ON February 2 this year, after years of debate, the Junta finally passed its decree regulating properties that are rented as tourist accommodation across the region.
Decree 28,2016, which comes into force this month, just in time for the tourism season, aims to regulate the thousands of transactions between owners and tenants who rent properties for their holidays every year.
The basic presumption to determine whether a property is being rented for tourist accommodation under the terms of the law is when it is marketed through typical tourism promotion channels, such as travel agencies, tour operators, or for short-term holiday rentals on websites like our own.
The new law applies to all kinds of dwellings in residential areas that are rented on a regular basis to tourists.
But it does not cover those located in rural areas, nor complexes of three or more units that are owned or managed by the same person and located within the same building or group of buildings, both of which are already covered under other legislation.
The rental of individual rooms that form part of larger property to different tenants and the letting of an entire property to the same tenant both fall under the terms of the law, subject to a maximum licensed occupancy of 15 people in both cases.
Tourist accommodation agreements are also, as defined by the law, for short-term duration and pecuniary gain, so the new regulations are not applicable if the rental is for a period of more than two months with the same tenant or when the property is ‘rented’ without any money changing hands (i.e. you let your friends stay while you’re away).
The property in question must have a licence of occupation and meet a long list of requirements that ensures any dwelling rented to tourists has: exterior ventilation (a window in every bedroom and sitting room) and air-conditioning (with both cool air in the summer and hot to maintain minimum temperatures, if you intend to rent during the winter months), is furnished to legal standards, and comes with cleaning services, complaint forms, a first-aid kit, tourist information and a document that provides tenants with instructions and rules.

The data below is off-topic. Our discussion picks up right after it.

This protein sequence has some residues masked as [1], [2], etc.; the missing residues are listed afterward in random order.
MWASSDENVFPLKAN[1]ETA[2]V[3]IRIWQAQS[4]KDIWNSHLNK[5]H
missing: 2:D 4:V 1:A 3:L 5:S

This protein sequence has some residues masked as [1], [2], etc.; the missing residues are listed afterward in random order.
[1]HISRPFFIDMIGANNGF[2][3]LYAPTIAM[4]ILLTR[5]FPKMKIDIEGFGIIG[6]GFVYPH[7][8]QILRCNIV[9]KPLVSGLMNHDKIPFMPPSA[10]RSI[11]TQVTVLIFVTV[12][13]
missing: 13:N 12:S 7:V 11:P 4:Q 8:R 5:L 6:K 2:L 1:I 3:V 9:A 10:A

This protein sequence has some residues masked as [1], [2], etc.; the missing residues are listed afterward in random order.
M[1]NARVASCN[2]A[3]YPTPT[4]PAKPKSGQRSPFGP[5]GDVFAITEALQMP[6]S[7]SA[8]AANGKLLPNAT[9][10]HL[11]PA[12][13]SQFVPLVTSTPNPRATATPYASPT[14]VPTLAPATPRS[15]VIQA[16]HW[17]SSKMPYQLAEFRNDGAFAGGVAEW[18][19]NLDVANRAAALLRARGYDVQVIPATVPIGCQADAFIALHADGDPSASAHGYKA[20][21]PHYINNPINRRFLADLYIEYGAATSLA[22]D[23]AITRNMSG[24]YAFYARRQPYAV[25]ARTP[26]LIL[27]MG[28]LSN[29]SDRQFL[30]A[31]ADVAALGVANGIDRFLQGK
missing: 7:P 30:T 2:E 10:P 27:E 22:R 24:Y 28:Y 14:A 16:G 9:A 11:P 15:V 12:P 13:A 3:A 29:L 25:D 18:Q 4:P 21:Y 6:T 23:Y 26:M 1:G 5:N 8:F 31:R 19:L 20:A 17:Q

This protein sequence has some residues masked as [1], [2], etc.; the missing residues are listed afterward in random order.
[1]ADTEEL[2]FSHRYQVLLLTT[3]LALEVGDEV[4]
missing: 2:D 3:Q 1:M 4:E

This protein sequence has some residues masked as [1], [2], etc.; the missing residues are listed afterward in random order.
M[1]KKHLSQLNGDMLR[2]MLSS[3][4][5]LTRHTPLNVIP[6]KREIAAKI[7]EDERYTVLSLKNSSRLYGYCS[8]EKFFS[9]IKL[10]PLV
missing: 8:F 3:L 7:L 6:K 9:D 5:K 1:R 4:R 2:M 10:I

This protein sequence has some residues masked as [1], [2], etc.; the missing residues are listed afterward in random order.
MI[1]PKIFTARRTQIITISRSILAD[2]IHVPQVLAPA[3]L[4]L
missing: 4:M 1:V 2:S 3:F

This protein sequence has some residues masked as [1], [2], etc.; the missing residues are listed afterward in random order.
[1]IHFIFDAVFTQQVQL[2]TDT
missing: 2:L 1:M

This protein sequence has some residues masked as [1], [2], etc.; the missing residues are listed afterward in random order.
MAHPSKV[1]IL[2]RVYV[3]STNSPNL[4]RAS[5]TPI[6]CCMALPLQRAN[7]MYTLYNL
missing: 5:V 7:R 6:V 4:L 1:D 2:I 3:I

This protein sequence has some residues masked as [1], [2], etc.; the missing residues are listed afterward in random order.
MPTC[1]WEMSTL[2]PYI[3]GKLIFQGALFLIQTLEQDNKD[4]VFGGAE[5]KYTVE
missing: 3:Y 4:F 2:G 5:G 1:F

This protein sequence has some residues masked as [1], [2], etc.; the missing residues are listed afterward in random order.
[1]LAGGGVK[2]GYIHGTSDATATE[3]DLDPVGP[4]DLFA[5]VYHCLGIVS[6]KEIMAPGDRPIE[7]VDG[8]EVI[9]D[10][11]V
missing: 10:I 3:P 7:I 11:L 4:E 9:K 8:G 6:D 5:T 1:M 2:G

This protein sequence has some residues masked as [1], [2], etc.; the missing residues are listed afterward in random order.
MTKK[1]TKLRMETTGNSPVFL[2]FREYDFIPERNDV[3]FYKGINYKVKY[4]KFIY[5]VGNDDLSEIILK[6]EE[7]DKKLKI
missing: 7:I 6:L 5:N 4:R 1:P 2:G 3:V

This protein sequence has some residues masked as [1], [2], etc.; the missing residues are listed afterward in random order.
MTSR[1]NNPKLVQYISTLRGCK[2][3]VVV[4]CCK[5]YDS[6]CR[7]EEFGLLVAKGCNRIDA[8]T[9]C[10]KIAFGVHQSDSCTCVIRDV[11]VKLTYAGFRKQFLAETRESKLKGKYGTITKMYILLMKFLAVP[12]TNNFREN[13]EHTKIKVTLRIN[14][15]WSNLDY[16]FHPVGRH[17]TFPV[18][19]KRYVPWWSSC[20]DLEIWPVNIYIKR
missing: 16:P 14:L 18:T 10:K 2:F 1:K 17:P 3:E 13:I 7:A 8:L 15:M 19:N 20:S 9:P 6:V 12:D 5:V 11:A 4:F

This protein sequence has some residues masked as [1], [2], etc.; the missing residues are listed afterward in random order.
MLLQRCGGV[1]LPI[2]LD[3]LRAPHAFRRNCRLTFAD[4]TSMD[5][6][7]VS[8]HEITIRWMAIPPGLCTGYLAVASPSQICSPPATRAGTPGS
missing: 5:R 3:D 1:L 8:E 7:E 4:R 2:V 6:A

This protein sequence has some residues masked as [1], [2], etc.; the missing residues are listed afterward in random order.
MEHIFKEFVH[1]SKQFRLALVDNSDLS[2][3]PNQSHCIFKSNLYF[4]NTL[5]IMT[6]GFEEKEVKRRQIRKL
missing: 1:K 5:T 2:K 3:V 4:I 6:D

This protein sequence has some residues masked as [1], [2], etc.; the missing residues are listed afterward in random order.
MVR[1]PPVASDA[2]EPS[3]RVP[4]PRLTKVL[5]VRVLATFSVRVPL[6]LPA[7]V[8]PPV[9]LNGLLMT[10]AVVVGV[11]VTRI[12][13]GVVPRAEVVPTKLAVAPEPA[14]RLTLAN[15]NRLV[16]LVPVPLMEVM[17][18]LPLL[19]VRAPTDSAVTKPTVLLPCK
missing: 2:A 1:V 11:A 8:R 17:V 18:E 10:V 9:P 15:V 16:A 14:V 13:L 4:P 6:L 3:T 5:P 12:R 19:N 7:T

An individual rental contract will be required for every tenancy, although the terms and conditions may be freely agreed to by both parties.
Owners will be required, however, to make public their terms in advance. In cases where specific relevant terms, such as check-in and out times are not specified by the contract, the provisions of the new law will be applied.
Prior to marketing properties for rent as tourist accommodation, owners are required to provide a declaration of responsibility (declaración responsable) to the Junta, declaring they are in compliance with the requirements of the new law.
This can be done by filling in a (seven-page!) form that can be downloaded from the Junta’s website here in Spanish with the owner’s details and the catastral reference of the property.
Once this has been done, the Junta will register the property with a unique number, which must be included on all advertising materials.
After May, if a property is rented for tourist accommodation without the owner previously having filed a declaration of responsibility, this will be considered against the law and punishable with fines of between €2,000 and €18,000.